A Guide to Healthcare Cybersecurity

It is incredibly important to protect valuable data and information in the healthcare field. Here is our guide to healthcare cybersecurity.

The state of healthcare cybersecurity has increasingly fallen behind in the age of cybercrime we now live in. For one reason or another, many companies are not equipped to face even basic cyberthreats. 

With many hospitals running operating systems on important devices sometimes decades out of date, the threat of cyber attack must be understood by any company operating in the industry.

To help companies protect data (and patients), we’ve put together the following guide to help cover the basics of staying safe in our digital age. 

If You’re in Healthcare, You’re a Target

The first thing any organization operating in the healthcare industry needs to know is that you’re a prime target for cyberattacks. This isn’t some far-off threat that can be ignored.

As for the reason these organizations are so alluring to hackers, it has to do with the expected difficulty versus potential reward for such hacks. Locations like hospitals are often low-risk, high-reward targets.

Stuck Behind the Times

The reality is that healthcare cybersecurity practices are in desperate need of an industry-wide update. While many are calling for the FDA to implement new regulations on the issue, for now, a given company needs to self-regulate.

One of the biggest vulnerabilities is the laundry list of insecure devices that hospitals rely upon for both doctor and patient use. Many of the most common wireless devices are easily hacked by even a mildly competent attacker.

Perhaps the most infamous are pacemakers, many of which hackers are able to manipulate at a distance to act however the hacker wants. These security vulnerabilities can often be patched out, but many patients don’t even know to do so.

The issues do not stop there. Many organizations in healthcare rely on software and operating systems years out of date. Security isn’t a priority year after year, meaning they get more and more vulnerable.

Unless an organization is actively working to ensure patient security and secure data, a hacker can almost guarantee there will be a known vulnerability to exploit if they target a company working in healthcare.

Healthcare is Big Money

The average hacker demand of a company in healthcare stood around $4.6 million in 2020. These aren’t empty demands, either; companies can and have paid ransomers to cease their attack and recover important data.

The way most of these attacks go is relatively simple. First, a hacker infiltrates a hospital network. They then encrypt as many systems as they can, rendering them unusable.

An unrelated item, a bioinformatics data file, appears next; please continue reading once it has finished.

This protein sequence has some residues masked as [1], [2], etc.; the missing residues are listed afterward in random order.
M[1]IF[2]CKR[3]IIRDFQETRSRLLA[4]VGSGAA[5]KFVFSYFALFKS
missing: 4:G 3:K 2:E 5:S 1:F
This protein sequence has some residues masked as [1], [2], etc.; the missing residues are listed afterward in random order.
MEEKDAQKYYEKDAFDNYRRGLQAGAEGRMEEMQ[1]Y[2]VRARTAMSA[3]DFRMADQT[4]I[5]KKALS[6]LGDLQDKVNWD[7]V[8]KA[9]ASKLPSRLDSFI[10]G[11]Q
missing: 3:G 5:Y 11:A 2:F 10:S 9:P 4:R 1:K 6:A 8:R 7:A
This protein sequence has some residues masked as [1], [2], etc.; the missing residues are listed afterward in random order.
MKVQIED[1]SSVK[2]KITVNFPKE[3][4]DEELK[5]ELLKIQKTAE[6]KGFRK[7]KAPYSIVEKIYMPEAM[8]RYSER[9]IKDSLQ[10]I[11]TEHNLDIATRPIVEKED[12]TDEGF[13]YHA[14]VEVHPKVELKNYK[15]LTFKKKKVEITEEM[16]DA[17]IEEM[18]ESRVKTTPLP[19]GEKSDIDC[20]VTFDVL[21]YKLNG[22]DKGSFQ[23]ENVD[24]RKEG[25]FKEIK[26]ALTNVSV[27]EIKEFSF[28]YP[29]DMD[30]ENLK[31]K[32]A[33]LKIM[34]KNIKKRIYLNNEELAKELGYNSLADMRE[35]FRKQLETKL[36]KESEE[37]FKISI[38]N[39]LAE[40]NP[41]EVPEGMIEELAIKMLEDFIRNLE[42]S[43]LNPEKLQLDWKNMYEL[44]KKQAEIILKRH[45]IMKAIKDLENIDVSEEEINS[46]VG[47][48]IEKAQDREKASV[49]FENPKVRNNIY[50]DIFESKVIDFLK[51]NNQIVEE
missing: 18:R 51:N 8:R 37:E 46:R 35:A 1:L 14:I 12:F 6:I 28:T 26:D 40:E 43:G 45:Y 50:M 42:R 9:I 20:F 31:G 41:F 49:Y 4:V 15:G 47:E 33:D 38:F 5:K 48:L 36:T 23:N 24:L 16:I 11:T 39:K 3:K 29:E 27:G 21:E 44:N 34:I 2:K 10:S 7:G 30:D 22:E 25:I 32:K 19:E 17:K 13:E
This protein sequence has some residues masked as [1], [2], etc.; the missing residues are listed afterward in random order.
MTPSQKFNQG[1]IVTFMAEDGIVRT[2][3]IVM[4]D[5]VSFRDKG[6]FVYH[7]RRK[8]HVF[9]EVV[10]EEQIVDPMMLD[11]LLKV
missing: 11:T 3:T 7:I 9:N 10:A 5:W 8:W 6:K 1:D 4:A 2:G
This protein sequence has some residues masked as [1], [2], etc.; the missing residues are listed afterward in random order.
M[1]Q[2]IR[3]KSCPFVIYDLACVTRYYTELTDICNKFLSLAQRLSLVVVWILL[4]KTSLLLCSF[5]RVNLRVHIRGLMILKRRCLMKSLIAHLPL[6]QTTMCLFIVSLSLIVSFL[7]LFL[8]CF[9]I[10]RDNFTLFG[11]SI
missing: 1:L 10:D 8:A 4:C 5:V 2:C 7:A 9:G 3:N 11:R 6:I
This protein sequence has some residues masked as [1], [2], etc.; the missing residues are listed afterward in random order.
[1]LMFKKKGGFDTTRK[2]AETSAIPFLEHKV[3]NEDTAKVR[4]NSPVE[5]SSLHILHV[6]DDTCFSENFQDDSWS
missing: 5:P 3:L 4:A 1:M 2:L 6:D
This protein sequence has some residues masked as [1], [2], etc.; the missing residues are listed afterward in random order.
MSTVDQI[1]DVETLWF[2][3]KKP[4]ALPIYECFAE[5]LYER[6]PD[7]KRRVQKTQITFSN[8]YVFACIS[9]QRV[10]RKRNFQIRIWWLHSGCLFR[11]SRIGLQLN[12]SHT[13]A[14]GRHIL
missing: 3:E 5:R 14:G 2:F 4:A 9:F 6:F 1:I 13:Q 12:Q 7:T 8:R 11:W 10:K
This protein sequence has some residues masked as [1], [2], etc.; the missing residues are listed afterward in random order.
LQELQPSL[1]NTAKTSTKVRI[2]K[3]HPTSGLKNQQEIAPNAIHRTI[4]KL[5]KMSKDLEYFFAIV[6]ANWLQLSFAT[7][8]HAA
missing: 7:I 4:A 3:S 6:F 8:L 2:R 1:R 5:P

At this point, the hacker delivers their demands. If they’re not paid, they will either delete the data they’ve seized or release it to the public, leaking what may be thousands or more files on patients and employees.

Either of these scenarios is devastating to a company in healthcare. If the wrong files are encrypted, it can destroy their ability to do business and even endanger lives.

Moreover, a major leak could represent massive legal issues in a company’s future. Patient files are highly confidential and most companies have a legal responsibility to keep them protected.

This, combined with the relative wealth of many companies in the industry, means companies feel a great deal of pressure to pay ransoms and often have the resources to do so. 

Staying Secure

With the above in mind, many companies then rightfully wonder about cybersecurity tips that may keep them safe. While there is no one perfect solution, there are some basics any company ought to know.

Always Back Up Data

While it won’t prevent a hacker from being able to leak data or cause delays, regular data back-ups are crucial to reducing the risk a hack poses to your organization.

At the minimum, it’s good policy to keep back-ups for seven years, but some organizations may find longer is necessary. While you may not need a copy of data forever, you don’t want to lack a copy when you need it.

The easiest way to do this is with a strong back-up and storage software solution, which is an area our company can help in. Our software automates much of this process, saving you time and resources.

Resist Unauthorized Access

Next, your company needs to make it difficult for hackers to enter your network. We recommend a multi-factor authentication (MFA) solution to help with that.

MFA is a pretty simple concept. At its core, it’s about making sure someone cannot access something without the proper authentication to do so.

How thorough this checking process is can be adjusted based on the risk of unauthorized access to a given piece of your network. The more damage unauthorized access might cause, the more thorough the requirements.

Train Your Employees

One of the single biggest risks to any network is untrained employees. Too many companies allow employees with no or only basic computer proficiency blanket access to their networks.

As a rule, if an employee is allowed access to a part of your network, they should be trained on appropriate behavior, such as avoiding downloading unnecessary programs and keeping access information private.

Employees should also only be given access to parts of the network they actually need. That way, if the employees access information leaks (or they become a threat themselves), the damage done is minimized.

Take Healthcare Cybersecurity Seriously

Proper healthcare cybersecurity procedures could very well save your company and even human lives. It sounds extreme, but cyberattacks against healthcare businesses are no joke.

If you’re interested in improving your security, we recommend you arrange a demo of our software. iinsight® not only can promise security but also convenience and usability, too. It’s a robust package with plenty to offer a healthcare business, big or small.